Document Detail


Escherichia coli LysU is a potential surrogate for human lysyl tRNA synthetase in interactions with the C-terminal domain of HIV-1 capsid protein.
MedLine Citation:
PMID:  23208549     Owner:  NLM     Status:  Publisher    
Abstract/OtherAbstract:
Human lysyl-tRNA synthetase (hLysRS) is known to interact directly with human immunodeficiency virus type-1 (HIV-1) GagPol polyproteins, and both hLysRS with tRNA(Lys3) are selectively packaged into emerging HIV-1 viral particles. This packaging process appears to be mediated by contact between the motif 1 helix h7 of hLysRS and the C-terminal dimerization domain of the HIV-1 capsid protein (CA) segment of Gag or GagPol. Given similarities between hLysRS and Escherichia coli (E. coli) heat shock protein LysU, we investigate if LysU might be an hLysRS surrogate for interactions with Gag or GagPol proteins. We report on a series of studies involving three CA C-domains: CA(146) (intact domain), CA(151) (truncated domain), and CA(146)-M185A (M185A, CA dimer interface mutant). After confirming that LysU and CA(146) are dimeric whilst CA(151) and M185A remain monomeric, we use glutathione S-transferase (GST) pull-down assays to demonstrate the existence of specific interactions between LysU and all three CA-C domains. By means of (1)H-NMR titration experiments, we estimate K(d) values of 50 μM for the interaction between LysU and CA(146) or >500 μM for interactions between LysU and CA(151) or LysU and M185A. The reason for these binding affinity differences may be that interactions between LysU and CA(146) take place through dimer-dimer interactions resulting in a α(2)β(2) heterotetramer. LysU/CA-C protein interactions are weaker than those reported between hLysRS and the Gag, CA or CA(146) proteins, and hLysRS/Gag binding interactions have also been suggested to involve only αβ heterodimer formation. Nevertheless, we propose that LysU could act as a surrogate for hLysRS with respect to Gag and GagPol polyprotein interactions although arguably not sufficiently for LysU to act as an inhibitor of the HIV-1 life cycle without further adaptation or mutation. Potentially, LysU and/or LysU mutants could represent a new class of anti-HIV-1 therapeutic agent.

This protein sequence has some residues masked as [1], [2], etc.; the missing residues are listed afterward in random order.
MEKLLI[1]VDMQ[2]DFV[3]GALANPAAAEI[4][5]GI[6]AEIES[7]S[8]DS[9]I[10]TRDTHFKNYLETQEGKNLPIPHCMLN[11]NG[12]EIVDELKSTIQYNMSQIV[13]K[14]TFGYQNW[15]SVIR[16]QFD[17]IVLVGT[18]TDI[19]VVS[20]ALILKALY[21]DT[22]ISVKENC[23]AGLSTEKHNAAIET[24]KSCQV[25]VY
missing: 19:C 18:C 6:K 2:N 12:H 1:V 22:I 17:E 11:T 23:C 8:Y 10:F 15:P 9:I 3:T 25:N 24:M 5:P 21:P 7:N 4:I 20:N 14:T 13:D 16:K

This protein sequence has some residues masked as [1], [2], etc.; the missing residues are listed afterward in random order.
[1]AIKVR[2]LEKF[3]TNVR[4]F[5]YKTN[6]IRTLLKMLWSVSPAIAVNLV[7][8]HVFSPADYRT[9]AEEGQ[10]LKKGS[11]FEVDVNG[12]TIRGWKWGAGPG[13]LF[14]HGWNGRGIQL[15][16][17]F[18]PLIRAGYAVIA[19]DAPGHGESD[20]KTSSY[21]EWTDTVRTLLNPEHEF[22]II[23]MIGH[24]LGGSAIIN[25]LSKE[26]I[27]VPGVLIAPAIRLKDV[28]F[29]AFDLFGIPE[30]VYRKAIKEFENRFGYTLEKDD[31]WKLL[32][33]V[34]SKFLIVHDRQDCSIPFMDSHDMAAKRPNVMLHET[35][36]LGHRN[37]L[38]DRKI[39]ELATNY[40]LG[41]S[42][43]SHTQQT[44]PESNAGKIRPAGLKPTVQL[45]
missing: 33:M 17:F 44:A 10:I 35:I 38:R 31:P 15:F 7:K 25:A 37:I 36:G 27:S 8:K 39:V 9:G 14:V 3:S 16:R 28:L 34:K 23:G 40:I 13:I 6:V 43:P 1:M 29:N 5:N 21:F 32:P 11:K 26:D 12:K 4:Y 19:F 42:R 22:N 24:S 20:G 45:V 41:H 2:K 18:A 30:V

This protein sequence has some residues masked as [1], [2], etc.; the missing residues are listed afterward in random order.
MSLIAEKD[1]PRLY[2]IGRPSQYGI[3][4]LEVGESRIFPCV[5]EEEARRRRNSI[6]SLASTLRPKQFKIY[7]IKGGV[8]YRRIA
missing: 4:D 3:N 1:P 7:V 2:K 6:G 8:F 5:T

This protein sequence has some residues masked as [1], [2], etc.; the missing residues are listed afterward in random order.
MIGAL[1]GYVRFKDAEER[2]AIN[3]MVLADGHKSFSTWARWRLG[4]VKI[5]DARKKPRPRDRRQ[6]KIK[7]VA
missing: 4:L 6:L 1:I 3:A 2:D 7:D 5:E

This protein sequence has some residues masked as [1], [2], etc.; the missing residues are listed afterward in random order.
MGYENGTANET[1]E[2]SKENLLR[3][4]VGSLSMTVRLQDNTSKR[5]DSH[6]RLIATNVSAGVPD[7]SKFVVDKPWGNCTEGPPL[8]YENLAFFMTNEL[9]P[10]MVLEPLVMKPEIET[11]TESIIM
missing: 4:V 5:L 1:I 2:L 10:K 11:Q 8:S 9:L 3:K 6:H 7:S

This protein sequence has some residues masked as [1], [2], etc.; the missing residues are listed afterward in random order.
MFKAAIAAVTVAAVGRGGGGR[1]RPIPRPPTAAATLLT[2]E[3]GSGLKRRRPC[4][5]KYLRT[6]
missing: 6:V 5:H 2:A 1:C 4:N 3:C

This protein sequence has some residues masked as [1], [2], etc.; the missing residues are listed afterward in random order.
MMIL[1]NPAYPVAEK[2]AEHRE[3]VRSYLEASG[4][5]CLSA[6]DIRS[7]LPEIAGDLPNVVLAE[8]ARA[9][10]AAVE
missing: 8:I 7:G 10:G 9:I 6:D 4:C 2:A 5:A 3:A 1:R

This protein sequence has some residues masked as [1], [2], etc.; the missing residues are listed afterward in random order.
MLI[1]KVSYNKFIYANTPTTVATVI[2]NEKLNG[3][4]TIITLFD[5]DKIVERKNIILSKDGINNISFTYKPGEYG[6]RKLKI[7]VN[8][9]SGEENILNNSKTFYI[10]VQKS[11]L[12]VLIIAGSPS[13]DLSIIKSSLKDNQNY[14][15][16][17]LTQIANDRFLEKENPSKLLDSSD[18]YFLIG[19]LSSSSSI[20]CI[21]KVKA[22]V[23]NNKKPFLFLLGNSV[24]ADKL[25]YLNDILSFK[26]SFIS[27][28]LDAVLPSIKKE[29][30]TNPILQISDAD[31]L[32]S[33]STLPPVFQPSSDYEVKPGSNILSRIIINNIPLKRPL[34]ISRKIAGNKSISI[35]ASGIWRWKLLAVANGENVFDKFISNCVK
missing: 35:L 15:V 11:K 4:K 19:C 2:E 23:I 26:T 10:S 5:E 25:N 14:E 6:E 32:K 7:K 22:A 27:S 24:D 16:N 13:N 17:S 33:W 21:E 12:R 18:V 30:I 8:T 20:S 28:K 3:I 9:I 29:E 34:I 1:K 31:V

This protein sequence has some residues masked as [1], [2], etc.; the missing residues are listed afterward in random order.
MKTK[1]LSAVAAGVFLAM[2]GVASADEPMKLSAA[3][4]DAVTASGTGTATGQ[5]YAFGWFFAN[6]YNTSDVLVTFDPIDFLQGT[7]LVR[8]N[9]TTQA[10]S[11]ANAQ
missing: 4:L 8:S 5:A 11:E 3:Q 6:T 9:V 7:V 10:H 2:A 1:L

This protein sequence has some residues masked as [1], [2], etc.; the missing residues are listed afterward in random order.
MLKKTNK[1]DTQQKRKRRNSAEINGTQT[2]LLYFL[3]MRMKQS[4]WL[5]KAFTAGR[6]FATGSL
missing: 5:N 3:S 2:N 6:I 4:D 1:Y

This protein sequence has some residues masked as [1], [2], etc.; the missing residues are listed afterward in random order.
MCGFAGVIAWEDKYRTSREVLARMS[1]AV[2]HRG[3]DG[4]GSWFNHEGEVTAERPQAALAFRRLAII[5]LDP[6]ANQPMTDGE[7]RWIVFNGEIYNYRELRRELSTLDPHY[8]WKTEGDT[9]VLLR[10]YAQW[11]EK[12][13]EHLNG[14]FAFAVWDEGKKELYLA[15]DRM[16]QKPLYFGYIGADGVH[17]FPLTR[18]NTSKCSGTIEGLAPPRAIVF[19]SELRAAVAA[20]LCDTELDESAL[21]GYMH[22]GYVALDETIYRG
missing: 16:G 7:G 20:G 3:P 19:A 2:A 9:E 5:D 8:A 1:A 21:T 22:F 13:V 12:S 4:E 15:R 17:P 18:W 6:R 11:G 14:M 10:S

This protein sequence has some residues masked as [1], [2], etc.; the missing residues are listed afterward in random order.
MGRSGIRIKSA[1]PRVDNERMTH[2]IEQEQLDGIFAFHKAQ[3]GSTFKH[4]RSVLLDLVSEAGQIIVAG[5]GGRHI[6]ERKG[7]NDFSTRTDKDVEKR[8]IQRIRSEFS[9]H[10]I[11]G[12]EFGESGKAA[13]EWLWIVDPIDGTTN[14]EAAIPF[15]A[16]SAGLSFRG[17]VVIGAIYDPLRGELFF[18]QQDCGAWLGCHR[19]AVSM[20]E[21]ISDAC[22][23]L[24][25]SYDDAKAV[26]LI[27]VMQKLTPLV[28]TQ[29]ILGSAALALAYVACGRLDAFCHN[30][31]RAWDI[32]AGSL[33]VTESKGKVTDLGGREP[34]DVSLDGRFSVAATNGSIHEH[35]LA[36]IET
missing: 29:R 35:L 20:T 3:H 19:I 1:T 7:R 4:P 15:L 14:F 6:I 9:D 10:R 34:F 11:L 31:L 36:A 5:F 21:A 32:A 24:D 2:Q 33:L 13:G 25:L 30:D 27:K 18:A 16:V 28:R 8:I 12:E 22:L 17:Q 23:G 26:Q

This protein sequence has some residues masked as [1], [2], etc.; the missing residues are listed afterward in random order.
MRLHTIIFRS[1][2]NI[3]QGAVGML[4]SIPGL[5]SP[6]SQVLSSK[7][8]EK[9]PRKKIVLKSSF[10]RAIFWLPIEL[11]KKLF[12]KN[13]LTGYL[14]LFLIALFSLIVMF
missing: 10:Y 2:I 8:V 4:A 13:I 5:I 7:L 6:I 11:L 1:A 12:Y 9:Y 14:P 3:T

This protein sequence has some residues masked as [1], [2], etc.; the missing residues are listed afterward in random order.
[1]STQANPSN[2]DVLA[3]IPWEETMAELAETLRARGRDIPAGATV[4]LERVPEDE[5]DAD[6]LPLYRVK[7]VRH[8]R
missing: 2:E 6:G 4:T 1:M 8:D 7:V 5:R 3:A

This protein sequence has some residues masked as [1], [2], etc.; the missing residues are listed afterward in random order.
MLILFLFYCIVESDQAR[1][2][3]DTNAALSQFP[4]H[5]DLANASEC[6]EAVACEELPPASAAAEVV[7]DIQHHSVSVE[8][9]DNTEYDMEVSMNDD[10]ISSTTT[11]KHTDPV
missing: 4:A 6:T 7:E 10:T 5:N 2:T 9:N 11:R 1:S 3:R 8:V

Authors:
Nonlawat Boonyalai; James R Pullen; Mohd Firdaus Abdul Wahab; Michael Wright; Andrew D Miller
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Publication Detail:
Type:  JOURNAL ARTICLE     Date:  2012-12-4
Journal Detail:
Title:  Organic & biomolecular chemistry     Volume:  -     ISSN:  1477-0539     ISO Abbreviation:  Org. Biomol. Chem.     Publication Date:  2012 Dec 
Date Detail:
Created Date:  2012-12-4     Completed Date:  -     Revised Date:  -    
Medline Journal Info:
Nlm Unique ID:  101154995     Medline TA:  Org Biomol Chem     Country:  -    
Other Details:
Languages:  ENG     Pagination:  -     Citation Subset:  -    
Affiliation:
Imperial College Genetic Therapies Centre, Department of Chemistry, Flowers Building, Armstrong Road, Imperial College London, London SW7 2AZ, UK. a.miller07@btinternet.com.
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